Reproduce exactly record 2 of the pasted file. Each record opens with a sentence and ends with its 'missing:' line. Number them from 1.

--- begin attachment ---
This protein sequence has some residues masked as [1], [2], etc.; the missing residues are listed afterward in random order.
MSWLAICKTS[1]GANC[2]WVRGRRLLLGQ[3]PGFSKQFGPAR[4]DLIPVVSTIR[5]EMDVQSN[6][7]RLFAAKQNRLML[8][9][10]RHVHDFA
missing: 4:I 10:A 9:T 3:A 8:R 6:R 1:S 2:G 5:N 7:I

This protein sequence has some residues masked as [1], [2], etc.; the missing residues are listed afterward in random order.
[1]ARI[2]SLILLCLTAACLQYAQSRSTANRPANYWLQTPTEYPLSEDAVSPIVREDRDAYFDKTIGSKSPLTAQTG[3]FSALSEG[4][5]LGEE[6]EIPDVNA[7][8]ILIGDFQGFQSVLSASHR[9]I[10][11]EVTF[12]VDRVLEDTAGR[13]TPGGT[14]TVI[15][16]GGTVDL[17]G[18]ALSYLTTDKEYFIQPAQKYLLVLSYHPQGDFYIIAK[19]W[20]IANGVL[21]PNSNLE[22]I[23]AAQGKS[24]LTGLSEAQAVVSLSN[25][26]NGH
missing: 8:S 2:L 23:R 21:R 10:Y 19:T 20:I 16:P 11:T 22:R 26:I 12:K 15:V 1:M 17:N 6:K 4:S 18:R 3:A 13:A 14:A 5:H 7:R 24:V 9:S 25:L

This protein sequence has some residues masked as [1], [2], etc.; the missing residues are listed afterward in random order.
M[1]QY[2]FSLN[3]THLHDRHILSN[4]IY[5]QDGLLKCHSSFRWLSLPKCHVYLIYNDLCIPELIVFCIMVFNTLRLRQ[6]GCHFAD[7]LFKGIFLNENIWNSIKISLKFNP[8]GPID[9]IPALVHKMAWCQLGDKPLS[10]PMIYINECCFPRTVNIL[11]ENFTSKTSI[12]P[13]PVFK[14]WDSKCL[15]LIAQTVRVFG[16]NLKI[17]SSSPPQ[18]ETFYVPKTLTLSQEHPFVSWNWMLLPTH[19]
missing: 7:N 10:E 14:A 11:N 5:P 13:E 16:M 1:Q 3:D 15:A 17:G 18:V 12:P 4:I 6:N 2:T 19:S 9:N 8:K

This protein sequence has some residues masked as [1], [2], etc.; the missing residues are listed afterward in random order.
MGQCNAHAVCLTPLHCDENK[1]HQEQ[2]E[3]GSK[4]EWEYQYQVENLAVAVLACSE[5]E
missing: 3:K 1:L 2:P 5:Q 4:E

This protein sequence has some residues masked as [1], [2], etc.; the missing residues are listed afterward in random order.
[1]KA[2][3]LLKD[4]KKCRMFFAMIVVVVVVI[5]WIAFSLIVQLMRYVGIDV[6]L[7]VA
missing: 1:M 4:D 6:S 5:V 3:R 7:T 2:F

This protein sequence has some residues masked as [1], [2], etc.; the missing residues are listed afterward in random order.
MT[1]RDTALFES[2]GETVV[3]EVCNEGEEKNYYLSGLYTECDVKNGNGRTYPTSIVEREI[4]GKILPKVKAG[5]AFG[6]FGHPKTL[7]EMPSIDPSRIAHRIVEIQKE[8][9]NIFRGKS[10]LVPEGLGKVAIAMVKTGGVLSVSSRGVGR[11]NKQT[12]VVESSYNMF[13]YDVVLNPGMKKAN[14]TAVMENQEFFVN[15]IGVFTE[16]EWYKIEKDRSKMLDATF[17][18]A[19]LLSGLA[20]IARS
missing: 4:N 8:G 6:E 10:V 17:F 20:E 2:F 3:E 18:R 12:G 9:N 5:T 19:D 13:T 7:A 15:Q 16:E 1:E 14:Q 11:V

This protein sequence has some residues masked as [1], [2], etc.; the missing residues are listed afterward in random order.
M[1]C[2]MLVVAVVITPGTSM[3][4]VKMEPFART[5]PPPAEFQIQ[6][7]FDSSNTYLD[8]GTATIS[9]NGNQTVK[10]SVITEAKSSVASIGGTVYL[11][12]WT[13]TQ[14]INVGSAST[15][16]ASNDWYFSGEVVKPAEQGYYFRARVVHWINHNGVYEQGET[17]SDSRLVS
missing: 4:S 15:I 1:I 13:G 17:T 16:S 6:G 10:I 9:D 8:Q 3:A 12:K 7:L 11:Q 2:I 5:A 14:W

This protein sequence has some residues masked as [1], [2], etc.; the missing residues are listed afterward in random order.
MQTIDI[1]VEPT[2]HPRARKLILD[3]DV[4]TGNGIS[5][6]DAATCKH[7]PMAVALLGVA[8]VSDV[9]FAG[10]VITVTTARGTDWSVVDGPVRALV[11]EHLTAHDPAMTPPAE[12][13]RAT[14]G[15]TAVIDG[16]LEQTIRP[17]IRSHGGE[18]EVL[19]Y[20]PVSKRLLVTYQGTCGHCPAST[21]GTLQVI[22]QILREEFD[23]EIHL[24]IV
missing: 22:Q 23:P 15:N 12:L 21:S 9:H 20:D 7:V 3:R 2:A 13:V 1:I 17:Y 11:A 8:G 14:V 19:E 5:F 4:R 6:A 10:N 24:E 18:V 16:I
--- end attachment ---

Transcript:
This protein sequence has some residues masked as [1], [2], etc.; the missing residues are listed afterward in random order.
[1]ARI[2]SLILLCLTAACLQYAQSRSTANRPANYWLQTPTEYPLSEDAVSPIVREDRDAYFDKTIGSKSPLTAQTG[3]FSALSEG[4][5]LGEE[6]EIPDVNA[7][8]ILIGDFQGFQSVLSASHR[9]I[10][11]EVTF[12]VDRVLEDTAGR[13]TPGGT[14]TVI[15][16]GGTVDL[17]G[18]ALSYLTTDKEYFIQPAQKYLLVLSYHPQGDFYIIAK[19]W[20]IANGVL[21]PNSNLE[22]I[23]AAQGKS[24]LTGLSEAQAVVSLSN[25][26]NGH
missing: 8:S 2:L 23:R 21:R 10:Y 19:T 20:I 16:P 11:T 22:R 26:I 12:K 15:V 1:M 17:N 6:K 4:S 18:R 3:A 13:A 14:A 5:H 7:R 24:V 9:S 25:L